Are you tired of buying over-priced herbs? Why not start your own herb garden at home? Herbs are some of the easiest and most satisfying plants to grow yourself. Follow these useful guidelines and you will have a beautifully fragrant herb garden in no time.
There is no point in planting herbs that you will never use. Take some time to check through your kitchen herbs and select the ones that you use the most often. Favourites include basil, rosemary, mint, parsley, coriander, lavender, thyme, sage and oregano.
Shop, but don’t drop
Some herbs (like basil, chives, lemongrass, parsley and thyme) do best when they are bought as seeds. Others, like mint, rosemary and tarragon, are better bought as actual plants. Check with your local nursery if you are unsure.
Spacing your herbs the correct distance apart is very important, as overcrowded plants can go hungry. Speak to someone at your local nursery about how much space each type of herb needs around it. Herbs in general do not need a lot of space. As a rule, one square metre is enough for about ten plants.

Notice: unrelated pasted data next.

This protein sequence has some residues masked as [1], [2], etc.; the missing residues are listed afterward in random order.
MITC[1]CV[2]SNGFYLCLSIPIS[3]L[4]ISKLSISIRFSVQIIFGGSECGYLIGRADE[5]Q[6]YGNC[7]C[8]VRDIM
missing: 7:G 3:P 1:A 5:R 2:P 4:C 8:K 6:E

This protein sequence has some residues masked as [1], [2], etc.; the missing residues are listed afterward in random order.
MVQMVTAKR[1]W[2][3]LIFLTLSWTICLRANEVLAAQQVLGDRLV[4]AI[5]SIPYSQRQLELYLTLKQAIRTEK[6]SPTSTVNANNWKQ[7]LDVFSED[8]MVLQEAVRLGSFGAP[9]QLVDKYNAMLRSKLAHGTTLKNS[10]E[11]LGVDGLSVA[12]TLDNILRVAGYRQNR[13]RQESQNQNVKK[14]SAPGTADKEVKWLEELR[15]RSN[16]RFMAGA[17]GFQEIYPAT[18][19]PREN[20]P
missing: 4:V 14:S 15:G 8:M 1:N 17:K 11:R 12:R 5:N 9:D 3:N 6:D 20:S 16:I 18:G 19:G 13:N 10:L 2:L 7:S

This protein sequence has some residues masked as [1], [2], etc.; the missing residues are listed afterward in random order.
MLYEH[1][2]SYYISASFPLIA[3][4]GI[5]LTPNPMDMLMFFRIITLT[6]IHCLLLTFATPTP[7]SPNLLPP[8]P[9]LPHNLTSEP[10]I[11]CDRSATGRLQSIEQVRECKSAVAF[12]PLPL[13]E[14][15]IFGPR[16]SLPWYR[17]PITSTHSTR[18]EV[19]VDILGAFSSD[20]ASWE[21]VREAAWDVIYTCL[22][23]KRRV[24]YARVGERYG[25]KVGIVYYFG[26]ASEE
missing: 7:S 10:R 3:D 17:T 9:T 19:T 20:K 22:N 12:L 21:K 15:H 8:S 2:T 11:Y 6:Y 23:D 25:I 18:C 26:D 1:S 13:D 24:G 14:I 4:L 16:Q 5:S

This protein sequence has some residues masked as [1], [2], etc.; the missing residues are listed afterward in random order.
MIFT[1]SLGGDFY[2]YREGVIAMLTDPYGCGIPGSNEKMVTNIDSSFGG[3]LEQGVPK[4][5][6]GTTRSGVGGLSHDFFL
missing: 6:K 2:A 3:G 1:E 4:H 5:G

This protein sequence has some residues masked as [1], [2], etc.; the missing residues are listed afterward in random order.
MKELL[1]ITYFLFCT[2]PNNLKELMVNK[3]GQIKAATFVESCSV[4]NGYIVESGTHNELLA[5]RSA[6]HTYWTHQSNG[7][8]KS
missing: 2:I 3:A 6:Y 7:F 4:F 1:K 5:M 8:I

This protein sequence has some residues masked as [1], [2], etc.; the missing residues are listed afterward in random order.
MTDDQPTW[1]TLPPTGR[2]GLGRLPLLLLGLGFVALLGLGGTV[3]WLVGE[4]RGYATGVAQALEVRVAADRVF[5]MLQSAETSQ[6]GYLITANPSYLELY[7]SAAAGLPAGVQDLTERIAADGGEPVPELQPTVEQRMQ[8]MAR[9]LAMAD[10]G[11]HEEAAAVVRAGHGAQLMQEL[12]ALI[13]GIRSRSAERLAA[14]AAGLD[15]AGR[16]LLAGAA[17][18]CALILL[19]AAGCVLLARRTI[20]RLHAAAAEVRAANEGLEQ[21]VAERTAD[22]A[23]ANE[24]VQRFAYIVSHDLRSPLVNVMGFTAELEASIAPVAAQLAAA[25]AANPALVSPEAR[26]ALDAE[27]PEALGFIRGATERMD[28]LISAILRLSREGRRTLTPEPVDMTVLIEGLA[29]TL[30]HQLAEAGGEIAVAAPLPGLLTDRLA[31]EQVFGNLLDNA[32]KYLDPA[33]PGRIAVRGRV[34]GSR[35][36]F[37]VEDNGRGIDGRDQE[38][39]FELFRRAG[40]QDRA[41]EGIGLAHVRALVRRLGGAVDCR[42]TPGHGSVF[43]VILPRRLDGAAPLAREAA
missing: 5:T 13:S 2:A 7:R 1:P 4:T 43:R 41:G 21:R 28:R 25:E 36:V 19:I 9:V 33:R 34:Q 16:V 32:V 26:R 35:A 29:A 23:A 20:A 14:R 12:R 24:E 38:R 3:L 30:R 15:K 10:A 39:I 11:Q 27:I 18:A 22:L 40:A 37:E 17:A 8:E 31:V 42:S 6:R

Herbs will not grow in wet, clay-like soil. Rather than just the soil from your garden, use a good-quality potting soil that will also ensure adequate drainage. Farmyard Organics’ Potting Mix is light and well aerated – it will not inhibit your herbs’ root growth and will provide excellent nutrients for your plants.
Herbal sun worshippers
Location is the key to a successful herb garden. The best site for your herb garden will be the sunniest and least windy spot in your garden or house. Most herbs grow best in full sun, but partial shade will often do. In order for them to reach their full capacity for flavour and fragrance, the rule of thumb is for your herbs to get a minimum of four to seven hours of direct sun per day.
It is a good idea to grow your herb garden in a big pot, so that you can move it around to get the most sun or bring it inside during windy weather. A window box or individual pots for each herb are also ideal.
Herbs that prefer full sun include:
Herbs that prefer partial shade include:
- Lemon balm